Washington, D.C., Oct. 14, 2010 — The Securities and Exchange Commission today charged two Florida-based hedge fund managers and their firms with fraudulently funneling more than a billion dollars of investor money into a Ponzi scheme operated by Minnesota businessman Thomas Petters.
Litigation Release No. 21694
The SEC alleges that Bruce F. Prévost of Palm Beach Gardens and David W. Harrold of Del Ray Beach falsely assured their investors and potential investors that the flow of their money would be safeguarded by collateral accounts and described a phony process for protecting their assets. When Petters was unable to make payments on investments held by the funds they managed, Prévost, Harrold, and their firms concealed it from investors by concocting sham note exchange transactions with Petters, who the SEC charged last year along with an Illinois-based hedge fund manager who also facilitated the scheme.
“Prévost and Harrold portrayed themselves as guardians of their hedge fund investors while in fact they facilitated Tom Petters’s fraudulent scheme through lies and deceit,” said Robert Khuzami, Director of the SEC’s Division of Enforcement. “Their betrayal cost investors more than one billion dollars, while they pocketed millions in fees.”
The SEC’s complaint filed in U.S. District Court for the District of Minnesota alleges that Prévost, Harrold, and their firms Palm Beach Capital Management LP and Palm Beach Capital Management LLC invested more than $1 billion in hedge fund assets with Petters while pocketing more than $58 million in fees. Petters promised investors that their money would be used to finance the purchase of vast amounts of consumer electronics by vendors who then re-sold the merchandise to such “Big Box” retailers as Wal-Mart and Costco. In reality, Petters’s “purchase order inventory financing” business was merely a Ponzi scheme. There were no inventory transactions. Petters sold promissory notes to feeder funds like those controlled by Prévost, Harrold, and their firms, and Petters used some of the note proceeds to pay returns to earlier investors, diverting the rest of the cash to his own purposes.
According to the SEC’s complaint, Prévost, Harrold, and their firms funneled money into the Petters Ponzi scheme beginning as early as 2004 through at least June 2008. Prévost and Harrold sold interests in their Palm Beach Funds to individuals, foundations, family trusts and other hedge funds throughout the U.S. The Palm Beach Funds invested all investor contributions into the Petters Ponzi scheme and were holding more than $1 billion worth of notes when the scheme collapsed.
The SEC alleges that Prévost, Harrold, and their firms falsely assured investors that the inventory financing transactions were structured in such a way that after the retailers received their merchandise from vendors, they were supposed to send their payments for the merchandise directly into the funds’ collateral accounts to pay off the notes held by the funds. This arrangement purported to protect investors inasmuch as the receipt of funds directly from the retailers would ostensibly verify their participation in each transaction. But in reality, money for the repayment of notes held by the funds always came directly from Petters and never came from any retailers. Prévost and Harrold did not disclose this material fact to investors in the funds, and instead continued to lie about the operation of the collateral accounts.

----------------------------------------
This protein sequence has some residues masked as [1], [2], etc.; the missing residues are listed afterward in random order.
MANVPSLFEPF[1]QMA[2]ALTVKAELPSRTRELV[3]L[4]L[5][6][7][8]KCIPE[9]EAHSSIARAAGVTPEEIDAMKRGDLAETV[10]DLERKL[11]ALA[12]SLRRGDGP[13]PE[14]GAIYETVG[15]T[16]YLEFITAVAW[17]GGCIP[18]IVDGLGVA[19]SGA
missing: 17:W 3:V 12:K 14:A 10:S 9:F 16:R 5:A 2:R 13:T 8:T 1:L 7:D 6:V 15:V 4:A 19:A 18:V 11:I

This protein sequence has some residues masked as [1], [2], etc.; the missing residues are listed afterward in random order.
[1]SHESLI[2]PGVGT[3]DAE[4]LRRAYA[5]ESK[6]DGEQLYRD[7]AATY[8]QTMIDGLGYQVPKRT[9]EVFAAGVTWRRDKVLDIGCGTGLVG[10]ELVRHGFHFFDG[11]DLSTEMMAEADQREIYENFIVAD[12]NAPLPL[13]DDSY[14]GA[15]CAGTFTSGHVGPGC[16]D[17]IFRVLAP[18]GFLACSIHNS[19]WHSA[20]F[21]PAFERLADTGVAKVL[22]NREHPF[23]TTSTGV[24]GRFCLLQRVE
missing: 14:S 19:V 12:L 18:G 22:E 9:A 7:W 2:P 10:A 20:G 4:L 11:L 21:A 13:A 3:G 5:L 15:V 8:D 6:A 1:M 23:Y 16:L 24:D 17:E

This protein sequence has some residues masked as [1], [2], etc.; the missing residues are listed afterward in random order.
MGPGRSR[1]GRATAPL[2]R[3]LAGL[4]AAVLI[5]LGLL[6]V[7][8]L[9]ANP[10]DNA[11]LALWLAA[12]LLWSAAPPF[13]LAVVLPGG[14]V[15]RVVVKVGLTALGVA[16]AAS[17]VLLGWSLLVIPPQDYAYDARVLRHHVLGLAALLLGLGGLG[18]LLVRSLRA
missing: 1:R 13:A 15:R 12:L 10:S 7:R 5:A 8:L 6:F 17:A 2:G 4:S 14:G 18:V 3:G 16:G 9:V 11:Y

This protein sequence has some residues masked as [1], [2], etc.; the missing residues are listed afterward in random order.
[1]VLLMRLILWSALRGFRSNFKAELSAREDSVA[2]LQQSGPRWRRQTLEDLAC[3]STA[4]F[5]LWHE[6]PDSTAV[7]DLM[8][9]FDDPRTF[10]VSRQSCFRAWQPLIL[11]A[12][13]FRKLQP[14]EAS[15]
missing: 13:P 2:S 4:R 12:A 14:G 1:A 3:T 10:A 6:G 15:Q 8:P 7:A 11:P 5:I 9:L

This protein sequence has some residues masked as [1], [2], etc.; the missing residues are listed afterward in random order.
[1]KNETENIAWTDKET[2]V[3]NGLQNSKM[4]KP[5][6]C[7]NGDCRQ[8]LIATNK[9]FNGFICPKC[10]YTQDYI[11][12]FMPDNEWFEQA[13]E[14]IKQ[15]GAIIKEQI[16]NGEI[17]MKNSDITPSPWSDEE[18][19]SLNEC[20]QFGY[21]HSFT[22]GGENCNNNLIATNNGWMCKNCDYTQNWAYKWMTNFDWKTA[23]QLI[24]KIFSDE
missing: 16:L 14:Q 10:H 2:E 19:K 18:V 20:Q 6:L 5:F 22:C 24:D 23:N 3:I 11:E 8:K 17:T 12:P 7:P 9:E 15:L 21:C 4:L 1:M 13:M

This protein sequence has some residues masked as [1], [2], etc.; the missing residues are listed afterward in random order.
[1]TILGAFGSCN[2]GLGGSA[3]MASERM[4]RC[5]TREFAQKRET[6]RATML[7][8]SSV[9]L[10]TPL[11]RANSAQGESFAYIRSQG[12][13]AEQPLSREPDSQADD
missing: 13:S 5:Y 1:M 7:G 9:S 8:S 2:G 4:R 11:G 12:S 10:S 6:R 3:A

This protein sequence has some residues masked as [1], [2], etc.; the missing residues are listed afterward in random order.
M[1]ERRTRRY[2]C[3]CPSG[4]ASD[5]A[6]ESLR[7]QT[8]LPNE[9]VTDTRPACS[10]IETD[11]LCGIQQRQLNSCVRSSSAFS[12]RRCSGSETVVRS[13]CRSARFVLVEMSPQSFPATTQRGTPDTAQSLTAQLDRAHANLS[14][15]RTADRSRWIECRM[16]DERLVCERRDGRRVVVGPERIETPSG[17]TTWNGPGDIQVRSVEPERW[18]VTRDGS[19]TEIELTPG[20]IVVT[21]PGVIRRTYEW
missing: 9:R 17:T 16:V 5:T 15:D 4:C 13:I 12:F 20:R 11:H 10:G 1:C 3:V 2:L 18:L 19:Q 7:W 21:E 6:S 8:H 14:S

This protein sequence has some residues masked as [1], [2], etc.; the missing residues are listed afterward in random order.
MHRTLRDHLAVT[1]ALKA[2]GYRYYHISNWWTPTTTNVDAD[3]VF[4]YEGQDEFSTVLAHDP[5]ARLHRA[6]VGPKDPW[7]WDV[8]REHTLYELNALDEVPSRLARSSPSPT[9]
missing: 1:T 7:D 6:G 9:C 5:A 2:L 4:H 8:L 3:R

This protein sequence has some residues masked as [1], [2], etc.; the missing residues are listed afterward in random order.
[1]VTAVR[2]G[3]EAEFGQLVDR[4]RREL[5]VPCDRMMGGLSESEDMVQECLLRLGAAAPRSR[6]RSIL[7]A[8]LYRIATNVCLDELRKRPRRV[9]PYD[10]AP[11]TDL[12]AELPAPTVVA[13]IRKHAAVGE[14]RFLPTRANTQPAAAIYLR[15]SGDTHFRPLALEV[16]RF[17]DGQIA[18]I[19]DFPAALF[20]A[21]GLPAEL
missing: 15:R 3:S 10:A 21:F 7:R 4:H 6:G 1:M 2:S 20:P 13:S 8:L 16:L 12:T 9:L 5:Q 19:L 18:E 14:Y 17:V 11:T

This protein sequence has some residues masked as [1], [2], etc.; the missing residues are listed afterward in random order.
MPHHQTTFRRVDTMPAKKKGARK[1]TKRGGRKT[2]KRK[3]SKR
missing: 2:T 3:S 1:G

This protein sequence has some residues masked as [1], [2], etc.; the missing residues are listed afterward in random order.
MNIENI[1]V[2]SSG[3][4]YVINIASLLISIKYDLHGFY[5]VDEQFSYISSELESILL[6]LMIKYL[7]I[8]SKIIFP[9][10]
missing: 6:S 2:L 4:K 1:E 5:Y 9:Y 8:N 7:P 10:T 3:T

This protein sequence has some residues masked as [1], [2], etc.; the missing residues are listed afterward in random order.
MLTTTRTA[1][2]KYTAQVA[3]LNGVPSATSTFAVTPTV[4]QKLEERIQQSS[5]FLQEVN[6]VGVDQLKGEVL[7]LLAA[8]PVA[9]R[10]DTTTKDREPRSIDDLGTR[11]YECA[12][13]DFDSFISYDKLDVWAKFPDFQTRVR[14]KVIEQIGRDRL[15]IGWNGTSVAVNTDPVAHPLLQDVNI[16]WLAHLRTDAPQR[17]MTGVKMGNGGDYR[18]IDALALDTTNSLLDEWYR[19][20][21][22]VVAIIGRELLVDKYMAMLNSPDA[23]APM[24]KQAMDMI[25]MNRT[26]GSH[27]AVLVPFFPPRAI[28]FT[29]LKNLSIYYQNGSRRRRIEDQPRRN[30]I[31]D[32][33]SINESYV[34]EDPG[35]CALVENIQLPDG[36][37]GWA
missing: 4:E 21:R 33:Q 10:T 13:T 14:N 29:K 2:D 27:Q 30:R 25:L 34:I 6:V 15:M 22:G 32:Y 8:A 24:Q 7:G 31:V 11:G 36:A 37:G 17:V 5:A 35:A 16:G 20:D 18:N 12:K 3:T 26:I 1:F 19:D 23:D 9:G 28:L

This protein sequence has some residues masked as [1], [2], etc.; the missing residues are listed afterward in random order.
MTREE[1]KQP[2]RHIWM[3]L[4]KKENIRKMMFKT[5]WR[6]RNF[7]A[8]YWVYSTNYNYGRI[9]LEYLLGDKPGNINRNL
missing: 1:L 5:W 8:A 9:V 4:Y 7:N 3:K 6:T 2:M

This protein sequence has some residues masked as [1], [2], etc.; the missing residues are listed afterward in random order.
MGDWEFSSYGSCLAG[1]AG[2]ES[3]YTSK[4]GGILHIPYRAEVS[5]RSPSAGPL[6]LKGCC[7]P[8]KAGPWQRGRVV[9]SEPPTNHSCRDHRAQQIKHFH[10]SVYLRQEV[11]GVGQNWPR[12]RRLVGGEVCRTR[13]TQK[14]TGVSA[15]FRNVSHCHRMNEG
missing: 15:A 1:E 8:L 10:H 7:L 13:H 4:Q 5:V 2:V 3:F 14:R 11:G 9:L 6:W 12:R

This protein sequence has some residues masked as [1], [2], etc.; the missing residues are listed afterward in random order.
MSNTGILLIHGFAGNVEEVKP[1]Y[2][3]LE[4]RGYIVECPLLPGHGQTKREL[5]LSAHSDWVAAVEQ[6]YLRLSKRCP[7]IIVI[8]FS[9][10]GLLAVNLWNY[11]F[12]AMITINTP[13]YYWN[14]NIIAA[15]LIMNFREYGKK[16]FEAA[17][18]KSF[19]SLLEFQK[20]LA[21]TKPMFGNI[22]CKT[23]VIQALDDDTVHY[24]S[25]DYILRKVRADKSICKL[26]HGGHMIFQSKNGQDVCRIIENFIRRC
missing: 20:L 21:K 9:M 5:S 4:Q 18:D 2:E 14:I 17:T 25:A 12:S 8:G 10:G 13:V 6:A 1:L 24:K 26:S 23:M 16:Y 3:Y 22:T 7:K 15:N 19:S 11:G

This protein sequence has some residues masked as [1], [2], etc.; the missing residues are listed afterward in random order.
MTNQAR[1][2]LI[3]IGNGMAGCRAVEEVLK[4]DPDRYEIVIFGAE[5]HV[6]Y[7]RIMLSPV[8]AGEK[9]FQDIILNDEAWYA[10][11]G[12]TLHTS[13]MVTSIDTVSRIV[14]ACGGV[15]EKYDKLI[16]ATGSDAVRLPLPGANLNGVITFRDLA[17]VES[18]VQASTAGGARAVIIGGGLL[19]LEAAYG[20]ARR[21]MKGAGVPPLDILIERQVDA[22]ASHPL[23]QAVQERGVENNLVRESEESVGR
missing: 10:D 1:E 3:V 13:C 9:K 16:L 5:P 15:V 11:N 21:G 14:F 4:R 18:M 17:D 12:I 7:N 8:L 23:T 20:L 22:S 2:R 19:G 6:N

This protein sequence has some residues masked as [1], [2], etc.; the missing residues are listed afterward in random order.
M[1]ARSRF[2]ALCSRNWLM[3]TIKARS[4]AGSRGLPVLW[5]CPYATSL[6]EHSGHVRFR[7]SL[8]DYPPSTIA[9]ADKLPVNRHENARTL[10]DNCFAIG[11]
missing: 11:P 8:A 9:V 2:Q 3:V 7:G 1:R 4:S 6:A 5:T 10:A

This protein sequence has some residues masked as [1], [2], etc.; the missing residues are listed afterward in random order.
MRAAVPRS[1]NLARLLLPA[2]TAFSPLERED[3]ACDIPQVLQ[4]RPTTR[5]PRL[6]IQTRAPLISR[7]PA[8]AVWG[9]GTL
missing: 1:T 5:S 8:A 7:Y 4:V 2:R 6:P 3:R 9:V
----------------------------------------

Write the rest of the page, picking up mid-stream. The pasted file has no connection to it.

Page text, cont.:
The SEC further alleges that Prévost, Harrold, and their firms devised with Petters a series of bogus note exchange transactions beginning around February 2008. The Palm Beach Funds on multiple occasions exchanged groups of mature notes that were due to be repaid on or about the date of the exchange for newly-issued notes that were not due to be paid for six months and purported to be collateralized by different merchandise associated with different inventory finance transactions. Instead of receiving cash repayments and then reinvesting that cash in new notes as they had done in the past, Prévost and Harrold simply began exchanging old IOUs for new ones, ultimately swapping the vast majority of notes held by the funds. Meanwhile, they continued to falsely report in monthly communications to investors that the funds were generating the same steady profits they had generated since their inceptions. These overstated rates of return resulted in the payment of excessive fees to Prévost, Harrold, and their firms.
The SEC’s complaint charges Prévost, Harrold, and their firms with violations of Section 17(a) of the Securities Act of 1933, Section 10(b) of the Securities Exchange Act of 1934 and Rule 10b-5 thereunder, and Sections 206(1), 206(2) and 206(4) of the Investment Advisers Act of 1940 and Rule 206-4(8) thereunder. The SEC seeks entry of a court order of permanent injunction against Prévost, Harrold, and their firms, as well as an order of disgorgement, including prejudgment interest and financial penalties.
Andrew P. O’Brien, Donald A. Ryba, Barry Isenman and Peter K.M. Chan of the SEC’s Chicago Regional Office conducted the SEC’s investigation. The SEC’s litigation will be led by Daniel J. Hayes and John E. Birkenheier. The SEC’s investigation is continuing.
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For more information about this enforcement action, contact:
Timothy L. Warren
Associate Regional Director, SEC’s Chicago Regional Office
Peter K.M. Chan
Assistant Regional Director, SEC’s Chicago Regional Office